15 things to know before investing in buy-to-let
The buy-to-let world is something many of us have considered, and with good reason. What’s not to love about purchasing a property, renovating it, renting it out and enjoying a reasonable return on investment? From here, many first-time buy-to-let owners go on to develop large property portfolios and ultimately become the masters of their very own property empire. In this article, we’re going to explain the things you need to know about buy to let in 2021.
Is property a good investment UK 2021?
To kickstart the economy at the beginning of the coronavirus pandemic, chancellor Rishi Sunak introduced a Stamp Duty holiday on all property purchases. While this has come to an end, there are still plenty of great property investment opportunities in the United Kingdom. House prices are predicted to fall now that the Stamp Duty holiday has expired, which means an investor with a keen eye should be able to improve their portfolio.
Is buy to let profitable 2021?
Uncertainty surrounding Covid-19 and Brexit is affecting investors this year, with many left wondering “is buy-to-let worth it in 2021?”
To be successful, investors in 2021/2022 need to keep up to date with all the happenings in the market and adjust their strategy accordingly. It’s worth remembering that almost anybody can make money in a rising market, but in times of recession, things can get a little trickier.
Despite this, the rental market remains resilient. To maximise profits, you may need to put a little more time and effort in than before and be hands-on instead of using the services of a letting agency. You may also want to consider things like making properties available as HMOs (houses of multiple occupation). These sorts of lets generally require more paperwork but can be particularly lucrative in areas with a large student population or young professional demographic.
Buy-to-let guide 2021: should I set up a limited company to cut costs?
Since April 2020, buy-to-let landlords have had to pay income tax on all rental income, regardless of how much of that income is swept up by mortgage interest. Those who don’t want to pay quite so much tax on rental income could save money by setting up a limited company.
When a property is owned by a company, all costs (such as mortgage interest) can be deducted as a business expense. Instead, the company pays corporation tax on its profits. While setting up a limited company won’t be beneficial for everybody, it’s worth consulting with a financial advisor to see if this method could save you money.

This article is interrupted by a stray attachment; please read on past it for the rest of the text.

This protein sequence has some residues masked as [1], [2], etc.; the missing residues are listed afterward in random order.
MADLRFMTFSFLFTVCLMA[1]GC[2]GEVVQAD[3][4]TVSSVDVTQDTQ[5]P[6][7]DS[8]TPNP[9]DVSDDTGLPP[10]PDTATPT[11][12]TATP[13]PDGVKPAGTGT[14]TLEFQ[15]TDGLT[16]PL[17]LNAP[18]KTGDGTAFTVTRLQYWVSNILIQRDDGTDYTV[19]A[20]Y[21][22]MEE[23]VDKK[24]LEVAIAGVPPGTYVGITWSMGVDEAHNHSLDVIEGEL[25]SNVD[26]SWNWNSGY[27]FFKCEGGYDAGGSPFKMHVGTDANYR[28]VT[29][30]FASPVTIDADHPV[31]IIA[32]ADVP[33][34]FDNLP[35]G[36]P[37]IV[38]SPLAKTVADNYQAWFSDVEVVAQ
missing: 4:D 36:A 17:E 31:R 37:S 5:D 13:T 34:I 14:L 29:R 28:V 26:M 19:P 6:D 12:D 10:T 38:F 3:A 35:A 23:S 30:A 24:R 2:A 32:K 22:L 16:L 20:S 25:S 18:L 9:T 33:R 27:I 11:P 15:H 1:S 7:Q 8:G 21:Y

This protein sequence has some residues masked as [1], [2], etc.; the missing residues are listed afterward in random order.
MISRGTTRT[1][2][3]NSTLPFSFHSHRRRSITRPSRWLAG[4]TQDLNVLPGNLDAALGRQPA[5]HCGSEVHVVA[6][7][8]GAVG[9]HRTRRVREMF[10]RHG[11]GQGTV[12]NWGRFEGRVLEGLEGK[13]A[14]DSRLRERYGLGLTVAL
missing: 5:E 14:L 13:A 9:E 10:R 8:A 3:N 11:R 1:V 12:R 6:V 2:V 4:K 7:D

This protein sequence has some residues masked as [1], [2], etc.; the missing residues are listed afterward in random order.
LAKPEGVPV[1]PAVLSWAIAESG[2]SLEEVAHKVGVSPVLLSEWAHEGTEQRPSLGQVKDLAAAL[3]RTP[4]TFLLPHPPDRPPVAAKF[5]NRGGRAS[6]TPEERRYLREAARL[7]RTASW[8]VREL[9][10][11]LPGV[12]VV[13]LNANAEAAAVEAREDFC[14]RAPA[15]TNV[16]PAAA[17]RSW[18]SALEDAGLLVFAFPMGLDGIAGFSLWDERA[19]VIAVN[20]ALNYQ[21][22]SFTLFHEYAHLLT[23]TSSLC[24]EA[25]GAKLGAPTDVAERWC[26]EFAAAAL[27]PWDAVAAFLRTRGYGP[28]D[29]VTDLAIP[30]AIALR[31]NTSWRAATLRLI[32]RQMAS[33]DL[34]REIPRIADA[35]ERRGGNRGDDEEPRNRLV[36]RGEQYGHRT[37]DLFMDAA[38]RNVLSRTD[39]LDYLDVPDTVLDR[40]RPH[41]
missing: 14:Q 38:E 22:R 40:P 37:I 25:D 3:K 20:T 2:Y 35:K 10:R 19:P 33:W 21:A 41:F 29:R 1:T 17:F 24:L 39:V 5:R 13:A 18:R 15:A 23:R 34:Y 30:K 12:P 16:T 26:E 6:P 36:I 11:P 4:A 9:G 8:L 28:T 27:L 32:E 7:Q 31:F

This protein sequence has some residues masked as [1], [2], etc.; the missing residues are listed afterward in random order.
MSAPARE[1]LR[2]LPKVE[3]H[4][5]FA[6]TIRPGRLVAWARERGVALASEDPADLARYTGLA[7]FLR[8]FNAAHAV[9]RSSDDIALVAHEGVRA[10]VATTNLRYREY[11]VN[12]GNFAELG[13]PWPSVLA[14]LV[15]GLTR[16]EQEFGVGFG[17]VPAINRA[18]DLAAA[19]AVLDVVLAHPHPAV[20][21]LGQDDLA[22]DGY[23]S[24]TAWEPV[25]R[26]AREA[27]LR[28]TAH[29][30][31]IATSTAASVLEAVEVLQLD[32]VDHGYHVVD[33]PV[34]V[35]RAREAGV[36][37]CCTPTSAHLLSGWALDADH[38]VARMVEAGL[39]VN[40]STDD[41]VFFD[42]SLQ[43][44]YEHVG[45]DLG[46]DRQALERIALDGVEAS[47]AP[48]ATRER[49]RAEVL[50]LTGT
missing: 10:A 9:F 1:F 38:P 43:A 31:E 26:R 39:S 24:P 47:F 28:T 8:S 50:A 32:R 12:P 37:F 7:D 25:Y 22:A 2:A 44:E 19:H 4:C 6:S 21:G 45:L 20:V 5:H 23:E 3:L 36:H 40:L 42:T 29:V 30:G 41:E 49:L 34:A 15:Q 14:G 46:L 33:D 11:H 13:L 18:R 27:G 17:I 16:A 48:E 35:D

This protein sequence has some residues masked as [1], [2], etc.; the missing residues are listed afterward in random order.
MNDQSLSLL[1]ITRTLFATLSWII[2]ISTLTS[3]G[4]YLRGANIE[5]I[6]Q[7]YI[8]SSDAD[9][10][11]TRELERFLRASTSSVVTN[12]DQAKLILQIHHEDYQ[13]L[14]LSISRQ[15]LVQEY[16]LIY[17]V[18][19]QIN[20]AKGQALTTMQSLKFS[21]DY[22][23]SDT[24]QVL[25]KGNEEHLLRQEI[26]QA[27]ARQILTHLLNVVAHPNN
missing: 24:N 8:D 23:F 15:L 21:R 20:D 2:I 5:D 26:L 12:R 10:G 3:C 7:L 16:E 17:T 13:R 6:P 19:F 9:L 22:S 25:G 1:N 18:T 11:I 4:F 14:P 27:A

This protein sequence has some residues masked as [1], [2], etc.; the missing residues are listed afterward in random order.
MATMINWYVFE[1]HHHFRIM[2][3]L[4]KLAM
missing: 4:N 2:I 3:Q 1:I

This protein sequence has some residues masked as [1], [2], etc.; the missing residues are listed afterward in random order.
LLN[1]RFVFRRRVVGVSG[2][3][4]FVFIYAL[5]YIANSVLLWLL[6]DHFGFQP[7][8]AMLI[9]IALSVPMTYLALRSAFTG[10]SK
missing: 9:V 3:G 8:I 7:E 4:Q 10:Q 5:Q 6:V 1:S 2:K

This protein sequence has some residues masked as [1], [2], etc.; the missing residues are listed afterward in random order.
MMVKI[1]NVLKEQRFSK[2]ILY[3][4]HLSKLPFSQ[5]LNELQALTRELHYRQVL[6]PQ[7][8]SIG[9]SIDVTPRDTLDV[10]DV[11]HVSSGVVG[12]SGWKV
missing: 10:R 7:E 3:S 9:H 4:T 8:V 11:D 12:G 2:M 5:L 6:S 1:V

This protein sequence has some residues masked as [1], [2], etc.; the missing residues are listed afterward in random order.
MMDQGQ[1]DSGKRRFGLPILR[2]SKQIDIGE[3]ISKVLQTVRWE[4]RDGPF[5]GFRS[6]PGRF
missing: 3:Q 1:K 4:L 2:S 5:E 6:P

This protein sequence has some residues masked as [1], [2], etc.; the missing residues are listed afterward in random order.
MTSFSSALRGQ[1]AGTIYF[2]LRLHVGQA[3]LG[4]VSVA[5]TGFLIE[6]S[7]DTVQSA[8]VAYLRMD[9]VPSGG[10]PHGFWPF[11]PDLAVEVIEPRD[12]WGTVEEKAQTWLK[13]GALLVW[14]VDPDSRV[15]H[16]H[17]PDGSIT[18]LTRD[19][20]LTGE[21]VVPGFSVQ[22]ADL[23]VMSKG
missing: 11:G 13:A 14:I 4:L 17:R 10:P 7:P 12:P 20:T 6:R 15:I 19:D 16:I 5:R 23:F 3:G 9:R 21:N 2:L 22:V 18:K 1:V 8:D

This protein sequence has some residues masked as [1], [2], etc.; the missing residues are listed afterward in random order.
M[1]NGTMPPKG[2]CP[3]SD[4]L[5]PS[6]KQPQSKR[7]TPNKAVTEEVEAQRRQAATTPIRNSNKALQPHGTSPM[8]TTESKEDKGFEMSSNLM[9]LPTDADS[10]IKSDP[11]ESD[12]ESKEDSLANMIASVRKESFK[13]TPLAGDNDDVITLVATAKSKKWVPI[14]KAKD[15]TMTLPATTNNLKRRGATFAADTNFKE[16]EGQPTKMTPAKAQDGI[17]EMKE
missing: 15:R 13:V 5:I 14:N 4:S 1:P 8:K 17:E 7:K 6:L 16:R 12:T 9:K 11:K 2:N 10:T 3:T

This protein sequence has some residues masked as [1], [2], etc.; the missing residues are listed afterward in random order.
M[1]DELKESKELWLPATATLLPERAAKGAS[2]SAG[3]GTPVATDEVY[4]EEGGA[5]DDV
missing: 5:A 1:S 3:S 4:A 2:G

How big a deposit will I need?
Standard mortgages can be secured with small deposits. In some cases, it’s possible to get a mortgage with just 5% of the overall property price as a deposit. However, for buy-to-let mortgages, you can expect to have to place down 25% at the very least. If you can manage to stump up 40%, you will almost certainly enjoy a lower interest rate. In addition to this, you’ll also need to earn at least £25,000 per annum to qualify for a buy-to-let mortgage.
Can I cash my pension in to fund my buy-to-let mortgage?
Yes, you can - but think twice. Only the first 25% of your pension is classed as tax-free when withdrawn. The rest will be subject to income tax. In addition to this, you’ll have stamp duty and tax on rental income. If you leave the property to a loved one when you pass away, it will be subject to inheritance tax, whereas your pension will not be liable for inheritance tax. It may be helpful to seek the assistance of a financial adviser prior to cashing in your pension to fund a buy-to-let mortgage.
I’m a first-time buyer: will I qualify for a buy-to-let mortgage?
It can be extremely difficult (though not impossible) for first-time buyers to qualify for a buy-to-let mortgage. This is because most financiers consider first-time buyers as too risky. However, there are several building societies and mortgage lenders that will look carefully at the circumstances of the first-time buyer, and scrutinise their reasons for wanting a buy-to-let mortgage without currently owning a property.
Do buy-to-let properties always make a profit?